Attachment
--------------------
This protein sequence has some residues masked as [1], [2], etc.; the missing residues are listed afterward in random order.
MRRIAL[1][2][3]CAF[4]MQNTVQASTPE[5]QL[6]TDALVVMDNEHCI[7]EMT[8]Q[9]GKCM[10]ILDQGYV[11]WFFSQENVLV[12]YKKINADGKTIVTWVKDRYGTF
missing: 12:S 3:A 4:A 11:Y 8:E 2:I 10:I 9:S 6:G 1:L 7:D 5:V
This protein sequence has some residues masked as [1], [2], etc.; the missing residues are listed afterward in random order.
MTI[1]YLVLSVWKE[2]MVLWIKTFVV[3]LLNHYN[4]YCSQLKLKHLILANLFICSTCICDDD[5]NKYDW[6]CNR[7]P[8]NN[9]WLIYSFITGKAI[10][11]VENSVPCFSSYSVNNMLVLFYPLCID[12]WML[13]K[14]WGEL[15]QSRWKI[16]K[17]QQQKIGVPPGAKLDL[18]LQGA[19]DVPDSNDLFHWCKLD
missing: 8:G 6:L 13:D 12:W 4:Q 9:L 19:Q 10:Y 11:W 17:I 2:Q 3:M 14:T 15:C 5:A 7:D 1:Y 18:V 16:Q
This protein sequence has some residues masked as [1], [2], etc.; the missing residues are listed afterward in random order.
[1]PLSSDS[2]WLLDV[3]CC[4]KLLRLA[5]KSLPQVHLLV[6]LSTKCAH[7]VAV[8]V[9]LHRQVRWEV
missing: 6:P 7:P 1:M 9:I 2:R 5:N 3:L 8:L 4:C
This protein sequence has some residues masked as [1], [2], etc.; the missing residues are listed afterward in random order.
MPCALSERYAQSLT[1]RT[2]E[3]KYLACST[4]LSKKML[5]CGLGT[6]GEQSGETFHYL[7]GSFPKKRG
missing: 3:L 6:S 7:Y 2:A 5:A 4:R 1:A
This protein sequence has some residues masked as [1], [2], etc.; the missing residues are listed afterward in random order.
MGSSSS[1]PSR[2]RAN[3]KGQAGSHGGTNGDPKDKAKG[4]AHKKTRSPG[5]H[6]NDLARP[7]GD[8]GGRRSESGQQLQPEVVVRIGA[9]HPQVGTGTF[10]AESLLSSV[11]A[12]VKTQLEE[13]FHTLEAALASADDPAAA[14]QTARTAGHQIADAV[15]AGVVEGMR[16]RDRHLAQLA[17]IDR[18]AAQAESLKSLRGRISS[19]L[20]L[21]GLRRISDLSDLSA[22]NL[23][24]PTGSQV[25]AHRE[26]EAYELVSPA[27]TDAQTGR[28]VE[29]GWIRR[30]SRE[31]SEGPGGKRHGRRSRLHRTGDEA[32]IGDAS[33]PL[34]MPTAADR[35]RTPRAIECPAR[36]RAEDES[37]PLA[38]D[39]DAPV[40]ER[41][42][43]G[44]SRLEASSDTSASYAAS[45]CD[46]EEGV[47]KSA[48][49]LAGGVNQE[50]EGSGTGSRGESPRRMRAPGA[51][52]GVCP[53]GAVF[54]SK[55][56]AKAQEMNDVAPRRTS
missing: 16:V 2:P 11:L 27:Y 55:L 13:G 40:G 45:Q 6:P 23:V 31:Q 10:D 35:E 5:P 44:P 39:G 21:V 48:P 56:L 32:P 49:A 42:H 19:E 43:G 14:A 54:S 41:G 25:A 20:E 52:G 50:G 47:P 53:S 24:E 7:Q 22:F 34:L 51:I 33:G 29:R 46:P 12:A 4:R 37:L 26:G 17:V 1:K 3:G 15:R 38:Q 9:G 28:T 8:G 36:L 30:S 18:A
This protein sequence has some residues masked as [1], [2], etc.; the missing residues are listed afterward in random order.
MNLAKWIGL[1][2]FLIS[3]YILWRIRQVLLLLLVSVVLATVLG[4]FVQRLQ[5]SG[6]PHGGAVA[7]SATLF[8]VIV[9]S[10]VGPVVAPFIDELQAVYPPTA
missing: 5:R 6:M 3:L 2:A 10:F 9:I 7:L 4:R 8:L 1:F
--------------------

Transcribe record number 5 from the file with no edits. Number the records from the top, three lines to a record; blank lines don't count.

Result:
This protein sequence has some residues masked as [1], [2], etc.; the missing residues are listed afterward in random order.
MGSSSS[1]PSR[2]RAN[3]KGQAGSHGGTNGDPKDKAKG[4]AHKKTRSPG[5]H[6]NDLARP[7]GD[8]GGRRSESGQQLQPEVVVRIGA[9]HPQVGTGTF[10]AESLLSSV[11]A[12]VKTQLEE[13]FHTLEAALASADDPAAA[14]QTARTAGHQIADAV[15]AGVVEGMR[16]RDRHLAQLA[17]IDR[18]AAQAESLKSLRGRISS[19]L[20]L[21]GLRRISDLSDLSA[22]NL[23][24]PTGSQV[25]AHRE[26]EAYELVSPA[27]TDAQTGR[28]VE[29]GWIRR[30]SRE[31]SEGPGGKRHGRRSRLHRTGDEA[32]IGDAS[33]PL[34]MPTAADR[35]RTPRAIECPAR[36]RAEDES[37]PLA[38]D[39]DAPV[40]ER[41][42][43]G[44]SRLEASSDTSASYAAS[45]CD[46]EEGV[47]KSA[48][49]LAGGVNQE[50]EGSGTGSRGESPRRMRAPGA[51][52]GVCP[53]GAVF[54]SK[55][56]AKAQEMNDVAPRRTS
missing: 16:V 2:P 11:L 27:Y 55:L 13:G 40:G 45:Q 6:P 23:V 31:Q 10:D 35:E 5:P 44:P 39:G 21:V 48:P 56:L 32:P 49:A 42:H 19:E 43:G 14:A 54:S 41:G 25:A 20:E 52:G 50:G 47:P 53:S 24:E 7:Q 22:F 34:L 51:I 33:G 29:R 46:P 12:A 4:R 37:L 26:G 17:V 1:K 3:G 15:R 38:Q 9:G 28:T 8:G 36:L 30:S 18:A